Sunday, March 9, 2008

New Nakashima Tetsuya! Pako and the Magic Picture Book - Home Page On-Line

Hi Blog,

Some time last year, there was a bit of news about director Nakashima Tetsuya's (KAMIKAZE GIRLS & MEMORIES OF MATSUKO) new flick: PAKO AND THE MAGIC PICTURE BOOK (aka. Pako to Mahou no Ehon パコと魔法の絵本) when the cast was announced (see link here for details). After that the info trail went dry and that was that.

Well, after finally getting around to watching one of the last Nakashima films that I had missed, BEAUTIFUL SUNDAY (aka. ビューティフルサンデー) (capsule review forthcoming perhaps?) I went on-line to check up on PAKO. And guess what? Toho now has a homepage up for it.

Set to come out this fall (2008), there isn't a trailer up on the site yet, but there is a brief story description which makes the film sound alternately wacky and kind of depressing. It goes something like this**:
There's this hospital where lots of strange folks hang around. A young girl named Pako (Ayaka Wilson) becomes a patient there after she and her parents are in a traffic accident and they're killed. Hospitalized with some kind of brain damage (ala Memento?) she's only able to remember things for a day.

As a result (or is it because of this?) she becomes obsessed with a picture book that she likes to look at while sitting on a bench... and some sort of insanity ensues. (I think involving some of the wacky patients at the hospital.)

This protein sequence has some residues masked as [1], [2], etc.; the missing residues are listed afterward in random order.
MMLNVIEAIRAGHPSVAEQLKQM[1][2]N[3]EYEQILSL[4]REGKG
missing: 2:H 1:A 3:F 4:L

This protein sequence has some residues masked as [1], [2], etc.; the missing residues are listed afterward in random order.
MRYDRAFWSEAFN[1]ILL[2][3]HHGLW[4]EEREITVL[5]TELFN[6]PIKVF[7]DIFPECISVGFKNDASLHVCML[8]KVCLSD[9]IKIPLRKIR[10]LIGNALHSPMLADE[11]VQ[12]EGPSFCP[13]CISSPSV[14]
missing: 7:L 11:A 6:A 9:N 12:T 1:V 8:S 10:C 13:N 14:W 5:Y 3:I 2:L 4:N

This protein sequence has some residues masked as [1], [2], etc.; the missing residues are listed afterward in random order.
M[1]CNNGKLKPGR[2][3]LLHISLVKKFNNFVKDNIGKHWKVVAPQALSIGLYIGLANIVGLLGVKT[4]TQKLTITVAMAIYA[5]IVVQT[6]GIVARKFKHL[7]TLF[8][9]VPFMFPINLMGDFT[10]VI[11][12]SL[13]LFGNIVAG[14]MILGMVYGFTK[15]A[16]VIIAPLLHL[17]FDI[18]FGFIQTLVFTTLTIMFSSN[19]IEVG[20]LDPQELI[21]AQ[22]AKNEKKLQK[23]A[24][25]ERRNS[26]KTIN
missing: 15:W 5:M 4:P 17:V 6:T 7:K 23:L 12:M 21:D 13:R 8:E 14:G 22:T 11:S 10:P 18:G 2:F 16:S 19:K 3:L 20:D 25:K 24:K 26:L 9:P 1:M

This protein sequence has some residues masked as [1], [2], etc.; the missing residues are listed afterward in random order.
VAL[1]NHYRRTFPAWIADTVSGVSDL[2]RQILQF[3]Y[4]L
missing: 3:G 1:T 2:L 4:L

Because I'm a big fan of Nakashima, I'm looking forward to seeing this. But I'm starting to wonder what is up with all of these cute girls getting beaten up in his movies.
  • HAPPY GO LUCKY - (1997) - A junior high school girl gets bullied.
  • BEAUTIFUL SUNDAY - (1998) - A little girl gets bullied.
  • KAMIKAZE GIRLS - (2004) - Girls getting beat up.
  • MEMORIES OF MATSUKO - (2006) - Largely about a woman who gets beat up.
I'm half-joking here, because I do think that there is more going on under the hood of these films-- dealing with issues of isolation, emotional scars and the ramifications of sticking with certain decisions-- but there's no denying that there's a trend. (But is it a fetish for him? Inquiring minds want to know!)

Link to the Japanese website.

(**This is a distillation from the Japanese not a direct translation or press release. Any screw ups are mine only. Duh.)

6 comments:

logboy said...

hmmmm.... yeah, seen this site around over the last few weeks or more.

the thing is, i can go through sites and find a certain amount of consistency in being able to access a trailer when it appears, but all too often it's damn hard to easy sense who's behind the film - the text can be locked, preventing translation, pictures missing, titles and other info no laid out easily... all kinds of things. so, yeh, knew this site was there, but didn't know whose film it was!

Nicholas Rucka said...

Hi Logboy,

Well, being able to read the Japanese certainly helps. :)

But what I always wonder about is given the flattening of the international market with the domestic (Japanese) market, it would make sense to just have English incorporated into the Japanese sites to begin with. It's easier to do it up front rather than at the back end, I would think. (Is this a colonial way of thinking?)

logboy said...